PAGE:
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Mountain Cur – General Description
The Mountain Cur is a type of working dog that’s mainly used as a “Bay dog” in the sport of wild boar hunting. The majority of Mountain Curs are bred specifically for treeing and trailing small game, like squirrel and raccoons. They’re also used for hunting big game like bear and wild boar as well being just an all-purpose farm dog. Curs are a member of the Hound group and is one of several varieties of cur. They can also be used as water dogs. Mainly bred in Ohio, Kentucky, Virginia, and Tennessee, it has been registered with the United Kennel Club since 1998. The Mountain Cur Breeder’s Association was formed in 1957.
Classification and Standards
- UKC Scenthound Group
Character & Temperament
The Mountain Cur is intelligent, easily trained, and neither vicious nor shy. They tend to be very energetic and generally do not make good indoor pets. They are known to always try to please their masters. They are not however dogs to be trifled with, historically many a cur died fighting to protect his family from hostile natives and dangerous predators.
These curs were bred to work, and if deprived of the opportunity to hunt, guard, or work around a farm they will grow anxious and bored. When they have a job to do, these dogs are generally happy and obedient, and are able to get along well with children and other pets.
The Mountain Cur was originally brought to America from Europe by the settlers of the mountains in Virginia, Kentucky, and Tennessee, then later Arkansas and Oklahoma, to guard family and property as well as chase and tree game. These dogs enabled the settlers to provide meat and pelts for personal use or trade, making them very valuable in the unforgiving frontier environment. The Mountain Cur was bred and maintained for nearly two hundred years. With the advent of World War II, many of the families who had bred them left the rural areas and went to work in factories in the war effort. By the end of the 1940s the breed was becoming rare. Four individuals, Hugh Stephens and Woody Huntsman of Kentucky, Carl McConnell of Virginia and Dewey Ledbetter of Tennessee are given credit for saving the breed from dying out and setting the Mountain Cur breed standard.
Mt. Curs were the pioneer dogs of the southern Kentucky and Tennessee mountains. It has been said that without Mt. Cur Dogs the pioneers could have never been able to settle in these mountains.
Mt. Curs were a necessity for the frontier family. They guarded families against wild animals and other dangers; then also provided food by catching, treeing and holing game for their families’ food. Mt. Curs were held in high regard by the pioneers and few were sold after acceptance into a family.
It is believed that the Mt. Cur came from Europe along with their owners who came to America seeking new homes. It has been established, through the research of the late David Carr, that the cur as a type of hunting & herding dog has existed in Britain since at least the 13th century. Many of these dogs were born bobtailed and this gave rise to the word curtail. This cur is the source for later cattle dogs such as the Welsh Corgis, the famous Smithfield and the Old English Sheepdog. After its arrival in colonial America in the 17th century it became the source for other cur breeds including the modern Mt Cur, and the Blackmouth Cur of Old Yeller fame. Until World War II, the Mt. Cur was still an economic asset to the mountain people. Their Mt. Curs helped feed the family and many of these mountain people bought food, clothes, and other necessities with money from furs caught by their Mt. Curs. Then came the War and the industrial revolution, making jobs available in the Cities. As more mountain people became moved to the Cities to become factory workers the Mt. Cur became scarce in the late 1940s.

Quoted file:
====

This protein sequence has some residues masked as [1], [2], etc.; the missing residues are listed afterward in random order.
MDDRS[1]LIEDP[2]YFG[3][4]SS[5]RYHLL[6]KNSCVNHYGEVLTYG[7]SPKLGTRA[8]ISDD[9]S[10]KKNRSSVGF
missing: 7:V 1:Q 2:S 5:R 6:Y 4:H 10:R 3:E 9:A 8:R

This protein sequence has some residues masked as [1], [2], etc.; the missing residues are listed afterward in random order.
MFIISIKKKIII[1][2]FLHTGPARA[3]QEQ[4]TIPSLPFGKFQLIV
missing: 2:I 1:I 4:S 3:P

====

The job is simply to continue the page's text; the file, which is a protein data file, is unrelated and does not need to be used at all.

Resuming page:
However the Ole’ mountain men did not forget the Mt. Cur. Four men have been credited with saving the Mt. Cur from extinction, even though many Mt. Curs bloodlines carry very little if any of the blood of the old pioneer Mt. Curs. These men were Hugh Stephens and Woody Huntsman of Kentucky, Dewey Ledbetter of Tennessee, and Carl McConnell of Virginia.
In 1956, these men founded the Original Mountain Cur Breeders’ Association. Soon after, much controversy over the breed standard caused Hugh Stephen and Carl McConnell to leave the OMCBA and they founded the Stephen Stock Mt. Cur Association (Registered only long- tailed little black and white dogs).
Later the Tennessee Treeing Brindle Association ( Registering any long-tailed brindle dogs), and the Kemmer Stock Breeders Association, who registers any and all OMCBA registered dogs, regardless of bloodlines.
The Mountain View Cur was developed by selecting only the very best certified tree dogs out of a certain pure Mt. Cur bloodline. This is why they are known as the “thoroughbreds” of the cur dog world. No other Mt Cur Strain has ever been bred under their strict selection and breeding standards.
Size & Appearance
The Mountain Cur stands 18-26 inches (46-66 cm) at the withers and weighs between 30-60 lbs (16-29 kg). Mountain curs are short-coated dogs which come in blue, yellow, or brindle coloration. Some individuals will also show white markings on the face or chest. 
- Coat: Heavy, medium short.
- Color: Brindle, black, dark brown, black and brindle, red, yellow and can have white points.
- Head: Broad square with top being a flat plane between the high set ears.
- Eyes: Green, blue, or dark brown, expressive.
- Ears: Short to medium with a high set and tightly controlled.
- Muzzle: Heavy with wide nares. Teeth form a scissor like bite.
- Body: Stocky, muscular, square and slightly longer than it is tall. The tail can be docked but long enough to form a handle for show. 50% or more of pups are born with a bobbed or naturally short tail.
- Legs: Straight, medium long, muscular capable of speed.
- Feet: Oval shaped, muscled with feline-like pads. Can have back dew claws.
Health & Maintenance
Mountain Curs can live up to 14-16 years, and there are no reported breed-specific health issues.
- Steve Smith (1 September 2002). The Encyclopedia of North American Sporting Dogs: Written by Sportsmen for Sportsmen. Willow Creek Press. pp. 222–223. ISBN 978-1-57223-501-4.
- Vickie Lamb (1 November 2006). The Ultimate Hunting Dog Reference Book: A Comprehensive Guide to More Than 60 Sporting Breeds. Globe Pequot. pp. 62–63. ISBN 978-1-59228-745-1.